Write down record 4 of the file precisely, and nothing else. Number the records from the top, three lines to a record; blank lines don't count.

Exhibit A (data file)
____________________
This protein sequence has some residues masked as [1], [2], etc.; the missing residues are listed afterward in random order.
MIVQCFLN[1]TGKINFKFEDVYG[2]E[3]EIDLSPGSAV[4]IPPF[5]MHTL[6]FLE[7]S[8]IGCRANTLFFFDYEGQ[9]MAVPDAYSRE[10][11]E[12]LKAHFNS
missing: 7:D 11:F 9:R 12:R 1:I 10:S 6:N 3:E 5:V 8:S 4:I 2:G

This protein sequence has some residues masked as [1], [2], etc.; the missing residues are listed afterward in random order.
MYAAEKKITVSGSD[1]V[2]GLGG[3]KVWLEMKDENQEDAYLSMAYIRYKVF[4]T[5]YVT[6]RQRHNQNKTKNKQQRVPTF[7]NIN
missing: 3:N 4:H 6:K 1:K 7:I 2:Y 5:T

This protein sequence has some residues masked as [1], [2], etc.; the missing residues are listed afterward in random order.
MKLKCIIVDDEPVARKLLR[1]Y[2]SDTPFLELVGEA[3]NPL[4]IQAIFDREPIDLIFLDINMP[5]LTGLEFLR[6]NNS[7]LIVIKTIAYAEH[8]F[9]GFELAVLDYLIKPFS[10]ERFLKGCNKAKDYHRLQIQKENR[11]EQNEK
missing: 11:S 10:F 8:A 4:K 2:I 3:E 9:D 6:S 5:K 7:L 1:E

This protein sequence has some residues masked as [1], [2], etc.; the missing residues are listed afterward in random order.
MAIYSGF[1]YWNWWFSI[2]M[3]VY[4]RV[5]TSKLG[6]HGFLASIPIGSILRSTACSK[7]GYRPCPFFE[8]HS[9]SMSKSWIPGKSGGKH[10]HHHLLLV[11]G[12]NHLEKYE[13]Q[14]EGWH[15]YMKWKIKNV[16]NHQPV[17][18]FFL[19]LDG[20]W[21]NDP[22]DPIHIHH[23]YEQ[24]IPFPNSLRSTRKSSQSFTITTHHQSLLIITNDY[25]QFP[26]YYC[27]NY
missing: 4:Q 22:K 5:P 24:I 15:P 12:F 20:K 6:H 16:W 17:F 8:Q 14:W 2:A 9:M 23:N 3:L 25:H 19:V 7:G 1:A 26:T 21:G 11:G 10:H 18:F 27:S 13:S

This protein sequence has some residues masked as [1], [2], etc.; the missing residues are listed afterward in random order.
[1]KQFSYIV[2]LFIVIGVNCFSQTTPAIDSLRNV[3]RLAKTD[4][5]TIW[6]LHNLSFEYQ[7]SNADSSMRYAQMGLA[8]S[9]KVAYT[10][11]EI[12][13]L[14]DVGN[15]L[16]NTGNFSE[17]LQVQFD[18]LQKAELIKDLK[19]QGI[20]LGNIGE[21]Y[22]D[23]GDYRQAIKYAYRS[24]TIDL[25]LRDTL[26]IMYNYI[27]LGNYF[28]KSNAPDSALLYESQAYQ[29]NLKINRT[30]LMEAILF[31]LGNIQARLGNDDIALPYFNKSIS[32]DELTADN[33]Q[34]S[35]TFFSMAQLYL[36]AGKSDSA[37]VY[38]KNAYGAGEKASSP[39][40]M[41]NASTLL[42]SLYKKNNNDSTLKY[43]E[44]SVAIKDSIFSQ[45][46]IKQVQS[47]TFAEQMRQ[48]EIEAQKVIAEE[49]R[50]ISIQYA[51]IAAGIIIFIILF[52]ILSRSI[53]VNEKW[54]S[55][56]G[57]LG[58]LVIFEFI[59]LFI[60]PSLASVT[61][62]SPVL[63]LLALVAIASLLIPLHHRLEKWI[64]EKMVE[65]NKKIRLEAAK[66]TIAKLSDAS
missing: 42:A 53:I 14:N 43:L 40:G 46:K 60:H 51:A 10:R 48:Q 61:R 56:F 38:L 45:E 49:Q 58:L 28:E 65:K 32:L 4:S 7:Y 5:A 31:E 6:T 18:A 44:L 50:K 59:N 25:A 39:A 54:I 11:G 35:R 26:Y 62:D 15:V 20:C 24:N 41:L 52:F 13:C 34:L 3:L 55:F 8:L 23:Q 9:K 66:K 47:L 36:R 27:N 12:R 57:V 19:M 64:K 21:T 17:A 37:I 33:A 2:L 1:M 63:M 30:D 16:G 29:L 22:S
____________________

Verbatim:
This protein sequence has some residues masked as [1], [2], etc.; the missing residues are listed afterward in random order.
MAIYSGF[1]YWNWWFSI[2]M[3]VY[4]RV[5]TSKLG[6]HGFLASIPIGSILRSTACSK[7]GYRPCPFFE[8]HS[9]SMSKSWIPGKSGGKH[10]HHHLLLV[11]G[12]NHLEKYE[13]Q[14]EGWH[15]YMKWKIKNV[16]NHQPV[17][18]FFL[19]LDG[20]W[21]NDP[22]DPIHIHH[23]YEQ[24]IPFPNSLRSTRKSSQSFTITTHHQSLLIITNDY[25]QFP[26]YYC[27]NY
missing: 4:Q 22:K 5:P 24:I 15:P 12:F 20:K 6:H 16:W 17:F 8:Q 14:W 2:A 9:M 23:N 3:L 25:H 19:V 7:G 1:A 26:T 21:G 11:G 10:H 18:F 27:S 13:S